"...a military warrant number one thousand and twenty two issued the twentieth day of May 1780 under the King of Great Britain Proclamation of 1763 and an exchange Preemption Warrant number 145 issued the 18th day of April 1782..."

 

“John Crockett appears to have served in the French and Indian War, as he is listed as a sergeant on the frontier in 1763/1764. He is also mentioned as a member of William Christians’ Company in 1764, and as a claimant for 200 acres of land in 1780, for service in that war.” He served as lieutenant in the Revolutionary War.[39]

 

John Crockett was the son of Samuel Crockett and Ester Thompson born 1737 in Lancaster, Pennsylvania and died in 1799 in Wythe County. He is buried in the old Crockett Cemetery in Crockett’s Cove. John married Elizabeth Martha Montgomery in 1768.[40]

 

In 1808, Samuel and John Crockett, sons of John, were holding the land inherited from their father as tenants in common. There were three tracts, two being on Walkers Little Creek.[41]

 

Samuel Crockett wrote his will on September 4, 1808 and it was probated on March 14, 1809. The executors were to sell the 350 acre tract on Walkers Creek and divide the money equally among the three daughters.[42]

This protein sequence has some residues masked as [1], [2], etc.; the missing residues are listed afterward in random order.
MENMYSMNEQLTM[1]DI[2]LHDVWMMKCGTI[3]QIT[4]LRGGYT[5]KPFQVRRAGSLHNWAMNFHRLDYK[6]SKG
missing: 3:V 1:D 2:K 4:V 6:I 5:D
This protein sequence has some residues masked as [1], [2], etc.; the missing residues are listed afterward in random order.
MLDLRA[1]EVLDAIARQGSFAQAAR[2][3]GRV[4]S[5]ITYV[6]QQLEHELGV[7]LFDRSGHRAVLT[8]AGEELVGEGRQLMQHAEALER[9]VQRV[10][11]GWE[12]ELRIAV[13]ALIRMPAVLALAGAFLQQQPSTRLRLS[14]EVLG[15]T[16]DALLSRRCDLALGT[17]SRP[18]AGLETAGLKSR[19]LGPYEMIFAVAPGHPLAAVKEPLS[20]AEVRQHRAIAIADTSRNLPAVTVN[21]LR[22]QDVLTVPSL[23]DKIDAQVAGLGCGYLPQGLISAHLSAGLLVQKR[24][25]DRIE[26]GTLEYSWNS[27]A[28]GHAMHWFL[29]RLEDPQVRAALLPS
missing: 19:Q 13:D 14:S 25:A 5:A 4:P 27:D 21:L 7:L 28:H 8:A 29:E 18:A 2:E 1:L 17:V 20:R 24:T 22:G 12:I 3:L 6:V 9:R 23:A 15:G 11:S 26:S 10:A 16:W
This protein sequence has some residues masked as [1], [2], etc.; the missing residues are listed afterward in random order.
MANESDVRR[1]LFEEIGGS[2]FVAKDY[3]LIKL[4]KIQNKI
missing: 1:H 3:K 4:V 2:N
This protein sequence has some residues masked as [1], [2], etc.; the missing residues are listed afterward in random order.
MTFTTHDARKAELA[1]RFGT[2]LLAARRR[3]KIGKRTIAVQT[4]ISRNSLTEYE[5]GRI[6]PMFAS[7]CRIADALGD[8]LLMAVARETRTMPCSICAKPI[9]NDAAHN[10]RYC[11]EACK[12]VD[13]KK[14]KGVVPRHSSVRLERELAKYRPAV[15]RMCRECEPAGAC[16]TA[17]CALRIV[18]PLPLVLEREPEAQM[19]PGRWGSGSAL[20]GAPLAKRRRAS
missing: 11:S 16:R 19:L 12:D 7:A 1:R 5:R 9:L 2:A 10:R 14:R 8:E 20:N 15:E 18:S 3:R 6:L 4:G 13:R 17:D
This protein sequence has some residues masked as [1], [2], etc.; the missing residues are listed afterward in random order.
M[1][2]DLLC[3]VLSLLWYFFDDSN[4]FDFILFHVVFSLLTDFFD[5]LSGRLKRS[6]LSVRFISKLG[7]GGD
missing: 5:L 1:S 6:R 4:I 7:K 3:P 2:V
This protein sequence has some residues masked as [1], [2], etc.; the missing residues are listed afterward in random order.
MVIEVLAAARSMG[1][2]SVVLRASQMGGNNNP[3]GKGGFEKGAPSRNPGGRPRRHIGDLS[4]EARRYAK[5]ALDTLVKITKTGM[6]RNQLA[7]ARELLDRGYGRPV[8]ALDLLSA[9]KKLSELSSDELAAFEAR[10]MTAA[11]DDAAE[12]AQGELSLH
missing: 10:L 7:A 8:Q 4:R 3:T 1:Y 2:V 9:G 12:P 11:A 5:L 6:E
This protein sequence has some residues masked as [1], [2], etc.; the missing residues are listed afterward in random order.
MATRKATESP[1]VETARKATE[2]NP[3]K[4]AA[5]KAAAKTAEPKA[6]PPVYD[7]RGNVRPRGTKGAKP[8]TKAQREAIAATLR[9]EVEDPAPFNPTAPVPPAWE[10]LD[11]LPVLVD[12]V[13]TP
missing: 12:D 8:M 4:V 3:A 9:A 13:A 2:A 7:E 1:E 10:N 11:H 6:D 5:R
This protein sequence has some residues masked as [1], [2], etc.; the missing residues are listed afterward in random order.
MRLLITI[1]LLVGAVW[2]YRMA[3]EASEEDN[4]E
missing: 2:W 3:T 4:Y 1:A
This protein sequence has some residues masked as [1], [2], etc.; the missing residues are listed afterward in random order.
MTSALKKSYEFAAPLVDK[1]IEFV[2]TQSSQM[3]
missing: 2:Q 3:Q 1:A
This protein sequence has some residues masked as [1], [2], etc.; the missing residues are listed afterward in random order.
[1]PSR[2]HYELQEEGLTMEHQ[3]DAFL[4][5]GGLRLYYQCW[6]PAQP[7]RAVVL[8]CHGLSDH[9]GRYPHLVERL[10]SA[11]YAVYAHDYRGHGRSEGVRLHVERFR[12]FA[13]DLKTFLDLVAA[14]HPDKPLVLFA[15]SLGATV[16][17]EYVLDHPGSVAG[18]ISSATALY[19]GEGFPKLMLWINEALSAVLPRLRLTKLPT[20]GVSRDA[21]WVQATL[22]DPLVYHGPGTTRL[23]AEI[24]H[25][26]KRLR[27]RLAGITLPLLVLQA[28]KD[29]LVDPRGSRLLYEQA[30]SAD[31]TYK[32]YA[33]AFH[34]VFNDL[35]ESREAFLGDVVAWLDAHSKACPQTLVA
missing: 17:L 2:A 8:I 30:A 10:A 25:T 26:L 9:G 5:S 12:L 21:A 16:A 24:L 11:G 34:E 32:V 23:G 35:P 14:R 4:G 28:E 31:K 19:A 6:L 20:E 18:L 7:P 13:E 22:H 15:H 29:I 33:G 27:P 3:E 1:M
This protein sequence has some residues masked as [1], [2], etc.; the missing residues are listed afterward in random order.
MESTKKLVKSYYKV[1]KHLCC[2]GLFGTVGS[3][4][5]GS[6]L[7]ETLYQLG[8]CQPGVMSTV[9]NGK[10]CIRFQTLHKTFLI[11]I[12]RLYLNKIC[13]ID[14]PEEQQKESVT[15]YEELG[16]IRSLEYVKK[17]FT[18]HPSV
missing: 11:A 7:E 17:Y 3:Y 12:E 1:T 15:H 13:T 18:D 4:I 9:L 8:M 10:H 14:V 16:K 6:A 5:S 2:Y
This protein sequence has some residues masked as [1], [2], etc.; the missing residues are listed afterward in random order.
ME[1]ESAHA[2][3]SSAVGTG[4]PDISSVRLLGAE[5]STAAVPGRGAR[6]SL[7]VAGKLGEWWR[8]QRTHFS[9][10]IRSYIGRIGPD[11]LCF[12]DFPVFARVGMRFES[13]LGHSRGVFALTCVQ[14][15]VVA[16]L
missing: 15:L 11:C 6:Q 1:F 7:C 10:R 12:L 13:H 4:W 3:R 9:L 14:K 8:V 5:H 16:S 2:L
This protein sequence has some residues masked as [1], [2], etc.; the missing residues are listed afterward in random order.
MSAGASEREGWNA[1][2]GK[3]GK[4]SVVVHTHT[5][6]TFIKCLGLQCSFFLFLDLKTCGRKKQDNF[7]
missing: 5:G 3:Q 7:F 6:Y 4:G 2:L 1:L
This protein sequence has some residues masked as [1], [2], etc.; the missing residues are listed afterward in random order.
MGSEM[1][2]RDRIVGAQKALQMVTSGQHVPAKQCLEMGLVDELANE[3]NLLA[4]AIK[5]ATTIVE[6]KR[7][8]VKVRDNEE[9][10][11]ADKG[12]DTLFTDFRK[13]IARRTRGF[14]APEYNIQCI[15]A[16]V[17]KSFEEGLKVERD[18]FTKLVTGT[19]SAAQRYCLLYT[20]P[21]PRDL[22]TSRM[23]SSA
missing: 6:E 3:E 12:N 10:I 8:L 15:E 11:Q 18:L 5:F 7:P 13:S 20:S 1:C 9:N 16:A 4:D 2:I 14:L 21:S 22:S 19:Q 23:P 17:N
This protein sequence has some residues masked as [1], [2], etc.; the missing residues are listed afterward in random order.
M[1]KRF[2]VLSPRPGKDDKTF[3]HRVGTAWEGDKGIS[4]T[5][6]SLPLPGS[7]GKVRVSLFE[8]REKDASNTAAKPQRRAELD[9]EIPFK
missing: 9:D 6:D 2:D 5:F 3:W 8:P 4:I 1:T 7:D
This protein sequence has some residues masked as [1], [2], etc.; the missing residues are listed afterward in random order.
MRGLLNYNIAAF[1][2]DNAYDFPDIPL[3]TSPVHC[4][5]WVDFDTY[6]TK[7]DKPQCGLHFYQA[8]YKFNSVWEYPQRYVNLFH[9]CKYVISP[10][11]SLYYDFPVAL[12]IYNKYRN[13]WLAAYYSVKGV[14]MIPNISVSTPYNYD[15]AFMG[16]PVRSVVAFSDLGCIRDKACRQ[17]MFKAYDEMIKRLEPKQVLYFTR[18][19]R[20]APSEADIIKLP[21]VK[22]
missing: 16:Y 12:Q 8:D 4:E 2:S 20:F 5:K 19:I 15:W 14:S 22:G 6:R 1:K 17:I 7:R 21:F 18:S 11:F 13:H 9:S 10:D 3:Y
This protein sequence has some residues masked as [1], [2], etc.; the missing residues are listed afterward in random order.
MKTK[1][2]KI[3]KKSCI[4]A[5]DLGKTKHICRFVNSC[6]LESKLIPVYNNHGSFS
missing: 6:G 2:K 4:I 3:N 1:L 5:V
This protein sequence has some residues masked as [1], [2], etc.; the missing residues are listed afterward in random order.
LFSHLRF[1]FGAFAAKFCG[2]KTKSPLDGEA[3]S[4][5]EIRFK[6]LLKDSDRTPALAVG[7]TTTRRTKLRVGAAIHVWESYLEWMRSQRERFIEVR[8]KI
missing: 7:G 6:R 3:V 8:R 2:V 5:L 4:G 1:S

Evidently, the executors did not sell the 350 acre survey because Samuel Crockett’s daughter and grandson sold it on August 16, 1872. Margaret Crockett and Robert H. Gleaves sold 408 acres in Bland County to Abraham Wampler located on Walkers Little Creek. “…been owned jointly by the said Margaret T. Crockett and Malvina Gleaves…”.[43]  Robert H. Gleaves was the son of James T. Gleaves and Malvina Crockett.

 

A contract was made between Abraham Wampler and Mary Wampler his wife and Robert S. King on December 27, 1879. It was agreed that Robert King would build a house on the Wampler property and reside there and shall furnish to the parties of the first part a good and comfortable support and sustenance during their natural lives; the said party of the second part shall faithfully perform the conditions above set forth in this contract then at the death of the survivor of the said parties of the first part the said Robert S. King to be the full and complete owner in fee of all the lands now owned by said Wampler in said tract being the residue of the tract conveyed to said Abraham Wampler by Margaret Crockett and Robert H. Gleaves.[44]

 

Evidently Robert King did not comply with the contract as Abraham Wampler and wife made another contract with Sarah C. Srader [Shrader] and her 6 children as above written with Robert S. King, to wit: “James Brown, Samuel Gleaves, Eliza J., Mary J., and Joseph, Henry”.[45]